The Myth of the Cool Girl – by Lucy Watson
“I just want a girl who’s really cool.”
Guys, I’ve heard a lot of you say this when describing the kind of girl you want to be with. On the surface this sounds great. You want a girl who’s interesting and fun and intelligent. You want a girl who is passionate about something cool, like music, or literature, or comic books.
You want a girl who plays in a band, or is a published writer. Someone you can take to parties, who your friends will think is cool. That you can have long intellectual chats with over coffee. That you can sit up and drink whiskey and play records with. Which is all fantastic.
But for some of you, that’s not all you really mean when you say this, is it? You also want a girl who will do her own thing, and not want to hang out all the time. You want a girl who doesn’t get all emotional about stuff. You want a girl whose confidence never wavers, whose happiness is unshakeable. You want a girl who’s there to bring light into your life when you need it, and be somewhere else when you don’t.
And the problem with this is, this girl doesn’t exist. Oh there are cool girls. There are amazing, strong, independent girls who are writers, filmmakers, or musicians. Who have fantastic, fascinating jobs they love. Who do their own thing, and have lots of friends, and they’re doing just fine on their own. But these girls are also people. And they have feelings. And sometimes, when they are in a real relationship, they will probably have expectations of a partner.
Why shouldn’t they? They’re beautiful, capable, intelligent women. They’ve waited a long time to meet someone who might be the right partner for them. They just want to enjoy being in a relationship with you. To feel that they can rely on you.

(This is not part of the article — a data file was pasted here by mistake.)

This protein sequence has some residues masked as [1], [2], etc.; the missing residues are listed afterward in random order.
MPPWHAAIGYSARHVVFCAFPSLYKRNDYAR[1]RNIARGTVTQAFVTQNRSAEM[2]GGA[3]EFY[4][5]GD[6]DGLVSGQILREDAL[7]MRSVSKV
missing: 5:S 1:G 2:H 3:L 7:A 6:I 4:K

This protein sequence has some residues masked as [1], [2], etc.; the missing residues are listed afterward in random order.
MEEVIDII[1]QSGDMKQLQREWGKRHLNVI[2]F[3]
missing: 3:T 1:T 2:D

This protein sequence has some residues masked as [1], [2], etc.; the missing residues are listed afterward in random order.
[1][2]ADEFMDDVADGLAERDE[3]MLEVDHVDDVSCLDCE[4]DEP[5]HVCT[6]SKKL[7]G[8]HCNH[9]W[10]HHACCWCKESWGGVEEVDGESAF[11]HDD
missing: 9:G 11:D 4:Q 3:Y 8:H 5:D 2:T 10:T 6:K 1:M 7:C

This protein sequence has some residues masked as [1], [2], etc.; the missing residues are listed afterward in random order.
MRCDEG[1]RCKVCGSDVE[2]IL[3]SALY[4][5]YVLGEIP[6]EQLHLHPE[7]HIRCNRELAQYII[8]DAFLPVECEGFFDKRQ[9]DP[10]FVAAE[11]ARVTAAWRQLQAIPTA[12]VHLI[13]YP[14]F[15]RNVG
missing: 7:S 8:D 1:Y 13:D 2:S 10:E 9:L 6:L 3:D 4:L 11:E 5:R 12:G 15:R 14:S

Sometimes she will go off and do her own thing, be with her friends, or want to have time for herself. And sometimes she will want to come home from a rough day, and be with you. She will want to be vulnerable, and feel like you have the strength to hold her. To take care of her. Not forever. Just for that moment. Just for that night. And then she can go out and face the world again.
Sometimes she will want to be there for you. Look after you. Support you. Just sit and be with you.
Sometimes she will need to work through an issue. And want you to listen. Maybe talk it out with her. You might not be able to fix it, but that’s OK. You’re there.
Sometimes she won’t like something you do, and she will tell you.
Sometimes she will want to move forward in the relationship.
None of these things means she is not a “cool girl“. They mean she is an adult woman who has things she wants. Things she needs. And she is mature enough to recognise them, and communicate them. She is not simply a supporting actor in your story. She is not the manic pixie dream girl who has appeared to make your life better.
Because here’s the rub – and I know you might not want to hear this – but when you say you want a “cool girl” you are really just trying to negate your responsibilities in a relationship. To not deal with real emotions and issues like two adults. Saying you want a “cool girl” is like saying “I want all the benefits of a relationship without any of the emotional responsibility.” And then blaming her for not being “cool” enough.